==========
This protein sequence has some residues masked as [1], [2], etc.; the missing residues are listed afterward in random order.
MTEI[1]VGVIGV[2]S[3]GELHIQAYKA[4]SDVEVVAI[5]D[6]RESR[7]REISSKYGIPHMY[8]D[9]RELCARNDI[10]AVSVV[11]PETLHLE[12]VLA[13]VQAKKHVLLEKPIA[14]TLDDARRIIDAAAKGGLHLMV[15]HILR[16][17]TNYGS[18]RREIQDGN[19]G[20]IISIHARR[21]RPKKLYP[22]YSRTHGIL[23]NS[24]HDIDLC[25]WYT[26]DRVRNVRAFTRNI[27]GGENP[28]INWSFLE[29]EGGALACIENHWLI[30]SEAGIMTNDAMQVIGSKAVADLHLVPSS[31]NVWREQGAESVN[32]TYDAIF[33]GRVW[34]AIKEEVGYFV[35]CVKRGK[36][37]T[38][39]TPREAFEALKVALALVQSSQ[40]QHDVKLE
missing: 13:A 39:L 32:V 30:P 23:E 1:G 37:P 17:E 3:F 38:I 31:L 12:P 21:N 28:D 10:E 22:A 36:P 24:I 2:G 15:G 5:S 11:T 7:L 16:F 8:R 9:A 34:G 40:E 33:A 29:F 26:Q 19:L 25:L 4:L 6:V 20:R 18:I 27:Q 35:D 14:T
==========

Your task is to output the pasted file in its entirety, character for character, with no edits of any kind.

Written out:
This protein sequence has some residues masked as [1], [2], etc.; the missing residues are listed afterward in random order.
MTEI[1]VGVIGV[2]S[3]GELHIQAYKA[4]SDVEVVAI[5]D[6]RESR[7]REISSKYGIPHMY[8]D[9]RELCARNDI[10]AVSVV[11]PETLHLE[12]VLA[13]VQAKKHVLLEKPIA[14]TLDDARRIIDAAAKGGLHLMV[15]HILR[16][17]TNYGS[18]RREIQDGN[19]G[20]IISIHARR[21]RPKKLYP[22]YSRTHGIL[23]NS[24]HDIDLC[25]WYT[26]DRVRNVRAFTRNI[27]GGENP[28]INWSFLE[29]EGGALACIENHWLI[30]SEAGIMTNDAMQVIGSKAVADLHLVPSS[31]NVWREQGAESVN[32]TYDAIF[33]GRVW[34]AIKEEVGYFV[35]CVKRGK[36][37]T[38][39]TPREAFEALKVALALVQSSQ[40]QHDVKLE
missing: 13:A 39:L 32:V 30:P 23:E 1:G 37:P 17:E 3:F 38:I 31:L 12:P 21:N 28:D 10:E 22:A 36:P 24:I 2:G 15:G 5:S 11:T 7:L 16:F 8:R 9:A 34:G 40:E 33:A 29:F 26:Q 19:L 25:L 4:L 6:V 20:R 18:I 27:Q 35:D 14:T